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What do you classify as "working hard"? - Page 3

post #31 of 65
Quote:
Originally Posted by Matt View Post
and those of us in the real world know you will never again have it so easy

yup, enjoying it while I can.
post #32 of 65
20,000+ posts on SF.
post #33 of 65
Its all relative to your personality, smarts and your physical ability. But all that aside, the hardest work is doing something you're not happy doing.
post #34 of 65
Quote:
Originally Posted by NewYorkRanger View Post
Its all relative to your personality, smarts and your physical ability. But all that aside, the hardest work is doing something you're not happy doing.

Agreed!
post #35 of 65
Performing hard physical labour for a longer time (think being a runner at a busy fancy club from 10 'till 6) is not something I would like to do day-to-day. Sure, there might be a lot of stress involved in the other jobs, but working that hard will fuck your body up eventually.
post #36 of 65
Quote:
Originally Posted by clubbyjones View Post
Now that I'm in my mid-20s, there seems to be a huge difference between what people think is "working hard". I am trying to give this thought but I would like more input first. Compare: Case 1: Construction worker - physical labor, 8-10 hour days, grueling conditions of weather, physical energy required, etc. Case 2: Aggressive salesman - spends 10 hours a day trying to push sales, follow leads, lots of personal contact and communication. Focus is not constant Case 3: Surgeon - spends 12 hours a day working, first 4-6 are in surgery (intense focus, mentally draining, extreme liability) and the rest are done in follow-ups, emergencies, or treatment planning Case 4: Investment banker - spends 90-110 hours a week churning out excel spreadsheets and data for higher-ups Case 5: CEO - big-time decisions with 10-1000 people affected by each of those decisions. It may be impossible to compare one's strife to another, but I can't help but think that the mental focus required for doctors and upper-level management may be the most challenging of all. Many people I have asked disagree with me, saying physical labor is the worst. Others say that long hours are the worst. What do YOU think is classified as working hard? Is it quality over quantity?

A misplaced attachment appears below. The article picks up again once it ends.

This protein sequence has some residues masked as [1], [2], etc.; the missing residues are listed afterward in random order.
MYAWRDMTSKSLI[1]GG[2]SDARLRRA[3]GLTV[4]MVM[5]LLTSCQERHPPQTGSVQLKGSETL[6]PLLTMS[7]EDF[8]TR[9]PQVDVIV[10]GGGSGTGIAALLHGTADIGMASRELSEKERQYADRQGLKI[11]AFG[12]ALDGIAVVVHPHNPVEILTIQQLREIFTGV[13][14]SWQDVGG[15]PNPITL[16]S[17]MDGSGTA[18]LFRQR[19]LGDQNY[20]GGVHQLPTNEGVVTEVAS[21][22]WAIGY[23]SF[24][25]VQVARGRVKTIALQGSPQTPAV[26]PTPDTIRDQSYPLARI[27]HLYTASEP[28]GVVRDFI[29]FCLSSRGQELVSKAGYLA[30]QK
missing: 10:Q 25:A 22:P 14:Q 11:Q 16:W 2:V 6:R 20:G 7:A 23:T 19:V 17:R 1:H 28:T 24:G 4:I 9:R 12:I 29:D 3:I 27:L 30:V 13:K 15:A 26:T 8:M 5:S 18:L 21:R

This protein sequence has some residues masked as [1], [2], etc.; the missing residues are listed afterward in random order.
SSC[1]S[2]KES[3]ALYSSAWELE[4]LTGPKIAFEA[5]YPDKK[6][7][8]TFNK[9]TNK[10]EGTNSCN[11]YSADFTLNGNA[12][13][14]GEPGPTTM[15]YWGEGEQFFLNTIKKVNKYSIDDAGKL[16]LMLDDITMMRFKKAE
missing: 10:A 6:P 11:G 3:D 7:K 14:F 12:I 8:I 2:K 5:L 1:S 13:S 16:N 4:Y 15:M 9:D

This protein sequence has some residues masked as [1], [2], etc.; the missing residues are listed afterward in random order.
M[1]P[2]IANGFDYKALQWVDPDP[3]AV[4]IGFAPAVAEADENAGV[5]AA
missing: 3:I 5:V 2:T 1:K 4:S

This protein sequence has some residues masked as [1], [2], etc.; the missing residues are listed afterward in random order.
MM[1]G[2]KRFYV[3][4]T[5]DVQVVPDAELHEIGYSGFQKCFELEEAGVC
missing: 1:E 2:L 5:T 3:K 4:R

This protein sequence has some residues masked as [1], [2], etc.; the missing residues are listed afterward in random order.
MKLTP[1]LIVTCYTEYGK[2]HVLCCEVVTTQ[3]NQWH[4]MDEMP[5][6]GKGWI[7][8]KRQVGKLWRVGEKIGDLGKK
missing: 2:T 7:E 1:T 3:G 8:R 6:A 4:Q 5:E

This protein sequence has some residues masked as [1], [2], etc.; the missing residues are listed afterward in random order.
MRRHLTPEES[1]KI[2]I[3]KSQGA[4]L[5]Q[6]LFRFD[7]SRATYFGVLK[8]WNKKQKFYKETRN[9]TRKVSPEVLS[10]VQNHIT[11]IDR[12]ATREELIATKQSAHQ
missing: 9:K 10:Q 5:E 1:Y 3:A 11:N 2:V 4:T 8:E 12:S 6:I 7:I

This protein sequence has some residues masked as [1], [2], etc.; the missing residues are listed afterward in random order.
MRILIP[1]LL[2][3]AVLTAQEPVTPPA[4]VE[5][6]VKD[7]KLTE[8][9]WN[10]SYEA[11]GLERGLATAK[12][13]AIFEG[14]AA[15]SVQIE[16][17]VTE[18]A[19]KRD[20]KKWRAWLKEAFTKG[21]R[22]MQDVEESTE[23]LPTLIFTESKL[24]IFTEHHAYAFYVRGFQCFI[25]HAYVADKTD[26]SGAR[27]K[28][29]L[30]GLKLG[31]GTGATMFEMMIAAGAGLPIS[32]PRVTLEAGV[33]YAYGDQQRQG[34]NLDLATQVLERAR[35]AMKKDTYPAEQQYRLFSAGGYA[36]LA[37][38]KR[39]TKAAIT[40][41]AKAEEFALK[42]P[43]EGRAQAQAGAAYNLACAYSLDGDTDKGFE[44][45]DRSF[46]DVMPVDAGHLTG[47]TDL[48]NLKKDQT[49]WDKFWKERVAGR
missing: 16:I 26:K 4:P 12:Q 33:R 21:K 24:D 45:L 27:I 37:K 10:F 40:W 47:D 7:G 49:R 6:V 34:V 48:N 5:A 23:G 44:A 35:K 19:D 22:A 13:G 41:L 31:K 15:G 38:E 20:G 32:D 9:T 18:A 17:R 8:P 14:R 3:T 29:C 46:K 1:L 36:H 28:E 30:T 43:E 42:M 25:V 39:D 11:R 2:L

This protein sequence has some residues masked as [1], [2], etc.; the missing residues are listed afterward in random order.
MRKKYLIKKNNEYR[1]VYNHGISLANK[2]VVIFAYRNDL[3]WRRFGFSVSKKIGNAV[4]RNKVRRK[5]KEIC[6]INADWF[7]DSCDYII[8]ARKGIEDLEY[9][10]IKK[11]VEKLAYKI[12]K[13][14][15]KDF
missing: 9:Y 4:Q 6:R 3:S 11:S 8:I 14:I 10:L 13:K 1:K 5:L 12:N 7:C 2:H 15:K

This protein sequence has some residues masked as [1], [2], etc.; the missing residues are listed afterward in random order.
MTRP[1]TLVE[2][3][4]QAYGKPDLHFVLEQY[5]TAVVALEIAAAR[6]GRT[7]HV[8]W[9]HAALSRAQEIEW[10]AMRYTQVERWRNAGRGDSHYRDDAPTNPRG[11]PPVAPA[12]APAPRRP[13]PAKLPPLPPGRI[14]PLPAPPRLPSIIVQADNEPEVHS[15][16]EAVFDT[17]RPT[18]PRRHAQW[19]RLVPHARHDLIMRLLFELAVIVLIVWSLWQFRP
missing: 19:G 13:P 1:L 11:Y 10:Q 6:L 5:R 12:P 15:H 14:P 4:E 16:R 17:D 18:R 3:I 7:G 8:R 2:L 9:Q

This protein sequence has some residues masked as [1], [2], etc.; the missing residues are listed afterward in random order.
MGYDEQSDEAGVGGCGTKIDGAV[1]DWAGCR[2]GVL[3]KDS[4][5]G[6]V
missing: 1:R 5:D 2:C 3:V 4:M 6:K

Depends on the type of person. I know people that are very hands on and can't stand working an office job. I also know people that are desk jockeys and try to avoid physical work at all costs.
post #37 of 65
What I found with physical labor jobs is that it's very easy to get bored and have my head in the clouds. I daydreamed like no other. The tradeoff is that it's very simple work.
post #38 of 65
Quote:
Originally Posted by globetrotter View Post
doctors have responsiblity and stress, but they also get to act like assholes more than just about anybody else - they have people who do all the dirty work for them, and get to yell at people and act like prima donas, and have sales people sucking up to them. so I wouldn't call that all that hard a life .
You typically have an above average level of insight, but here you couldn't be further off the mark.
post #39 of 65
As long as you are working hard for YOURSELF, that's fine. It sucks when you are working hard and you know someone else is profiting off your sweat. (yeah yeah - taxes blah blah). All I know is that I'd rather be a position that people are working hard for me. That's my aim.
post #40 of 65
Quote:
Originally Posted by TyCooN View Post